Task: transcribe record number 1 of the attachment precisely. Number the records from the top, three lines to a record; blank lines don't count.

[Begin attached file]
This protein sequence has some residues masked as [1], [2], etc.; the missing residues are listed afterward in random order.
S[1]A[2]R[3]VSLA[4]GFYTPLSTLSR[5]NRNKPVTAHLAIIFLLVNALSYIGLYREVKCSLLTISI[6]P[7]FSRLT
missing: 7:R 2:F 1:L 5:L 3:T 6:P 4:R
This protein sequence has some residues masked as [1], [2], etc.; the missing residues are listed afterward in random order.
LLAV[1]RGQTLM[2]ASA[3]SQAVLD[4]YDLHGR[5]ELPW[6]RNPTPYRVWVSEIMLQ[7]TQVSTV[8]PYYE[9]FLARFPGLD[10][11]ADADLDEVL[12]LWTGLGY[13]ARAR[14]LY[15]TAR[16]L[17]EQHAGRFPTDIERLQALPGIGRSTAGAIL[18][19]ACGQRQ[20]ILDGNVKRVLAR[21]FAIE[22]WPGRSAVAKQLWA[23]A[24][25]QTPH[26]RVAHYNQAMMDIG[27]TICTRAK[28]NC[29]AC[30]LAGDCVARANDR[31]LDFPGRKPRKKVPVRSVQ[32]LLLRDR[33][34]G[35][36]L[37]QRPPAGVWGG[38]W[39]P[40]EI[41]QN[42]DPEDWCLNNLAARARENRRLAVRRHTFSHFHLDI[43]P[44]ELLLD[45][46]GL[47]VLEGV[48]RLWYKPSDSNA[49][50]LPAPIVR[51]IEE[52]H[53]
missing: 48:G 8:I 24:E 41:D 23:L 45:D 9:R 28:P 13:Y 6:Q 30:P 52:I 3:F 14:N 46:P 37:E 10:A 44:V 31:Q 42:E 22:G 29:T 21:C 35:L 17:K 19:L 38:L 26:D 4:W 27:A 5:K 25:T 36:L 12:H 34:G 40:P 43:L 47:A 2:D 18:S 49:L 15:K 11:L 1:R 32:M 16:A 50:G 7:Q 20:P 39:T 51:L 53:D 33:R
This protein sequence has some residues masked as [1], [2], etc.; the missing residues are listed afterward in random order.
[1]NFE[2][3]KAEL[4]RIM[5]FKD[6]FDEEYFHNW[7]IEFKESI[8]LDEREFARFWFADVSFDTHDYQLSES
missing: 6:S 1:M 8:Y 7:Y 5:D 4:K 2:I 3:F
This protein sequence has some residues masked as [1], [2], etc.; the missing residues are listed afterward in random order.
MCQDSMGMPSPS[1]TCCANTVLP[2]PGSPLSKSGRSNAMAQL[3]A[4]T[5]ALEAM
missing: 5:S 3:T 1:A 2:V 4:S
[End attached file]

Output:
This protein sequence has some residues masked as [1], [2], etc.; the missing residues are listed afterward in random order.
S[1]A[2]R[3]VSLA[4]GFYTPLSTLSR[5]NRNKPVTAHLAIIFLLVNALSYIGLYREVKCSLLTISI[6]P[7]FSRLT
missing: 7:R 2:F 1:L 5:L 3:T 6:P 4:R